A mother tends to her baby in a nursing room at a shopping mall in Shanghai. YANG SHICHAO/XINHUA
All major public places in China, such as transportation hubs, big shopping malls and hospitals, should be equipped with mother-and-child facilities by the end of 2020, according to a top authority guideline to support the implementation of the universal two-child policy.
All major airports and train stations in provincial capitals in China should offer such facilities before the end of this year, and more than 80 percent of major public places in the country should be equipped with such services by the end of 2018, according to the guideline, released by the National Health and Family Planning Commission.
Such facilities, used for breast-feeding or diaper changing, should be at least 10 square meters with slip-proof floors, and include diaper-changing pads, hand-wash basins with hot water, cribs and chairs for mothers to sit in while breast-feeding, the guideline said. Workplaces should also set up nursing homes for breast-feeding staff, it added.
The commission called on other government departments, such as the Ministry of Transport and National Tourism Administration, for financial support and effective supervision to ensure the targets are achieved.
China adopted a universal two-child policy at the beginning of the year, which made 90 million more couples eligible to have a second child.
The number of babies born in the first half of the year reached 8.3 million, up 6.9 percent over the same period last year, and the number of births is expected to continue increasing over the next few years, according to the commission. However, mother-and-child facilities in many public places are absent or underequipped, often drawing criticism from the public.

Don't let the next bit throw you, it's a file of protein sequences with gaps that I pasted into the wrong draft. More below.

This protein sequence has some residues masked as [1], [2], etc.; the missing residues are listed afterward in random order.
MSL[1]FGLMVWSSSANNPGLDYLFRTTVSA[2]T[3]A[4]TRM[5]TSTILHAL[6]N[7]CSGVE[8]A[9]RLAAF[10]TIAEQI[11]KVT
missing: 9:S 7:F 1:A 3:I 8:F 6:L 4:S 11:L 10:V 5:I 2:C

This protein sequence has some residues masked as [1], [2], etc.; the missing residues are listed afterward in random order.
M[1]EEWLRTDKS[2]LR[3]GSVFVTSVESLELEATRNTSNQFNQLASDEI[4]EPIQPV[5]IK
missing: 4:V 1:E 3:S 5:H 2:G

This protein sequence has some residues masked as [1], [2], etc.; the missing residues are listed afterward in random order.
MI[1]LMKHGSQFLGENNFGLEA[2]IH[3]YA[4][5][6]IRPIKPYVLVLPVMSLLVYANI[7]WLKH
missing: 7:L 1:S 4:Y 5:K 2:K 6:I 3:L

In February, Ma Yili, a famous Chinese actress, posted her experience when using an ill-equipped facility for breast-feeding and diaper changing at an airport in China, sparking public debate on the issue. Her baby's pants and her hands were soiled when she changed her daughter's diaper and she had to throw away the pants, she said.
Although the government has been encouraging companies to set up breast-feeding rooms, only 30 percent of companies in China with such facilities, according to a report by China Women's News.
"Breast-feeding and attending babies involves privacy and can be embarrassing in public. All public places should be equipped with such facilities, if possible," said Yuan Xin, a professor of population studies at Tianjin-based Nankai University. "The establishment of such facilities also reflects the development of a society."
The National Health and Family Planning Commission will establish standards on such mother-and-baby facilities and encourage incorporating the establishment of such facilities into urban planning to address the lack of such facilities, Wang Guoqiang, vice-minister in charge of the commission, said in August at an event to promote breast-feeding in Beijing.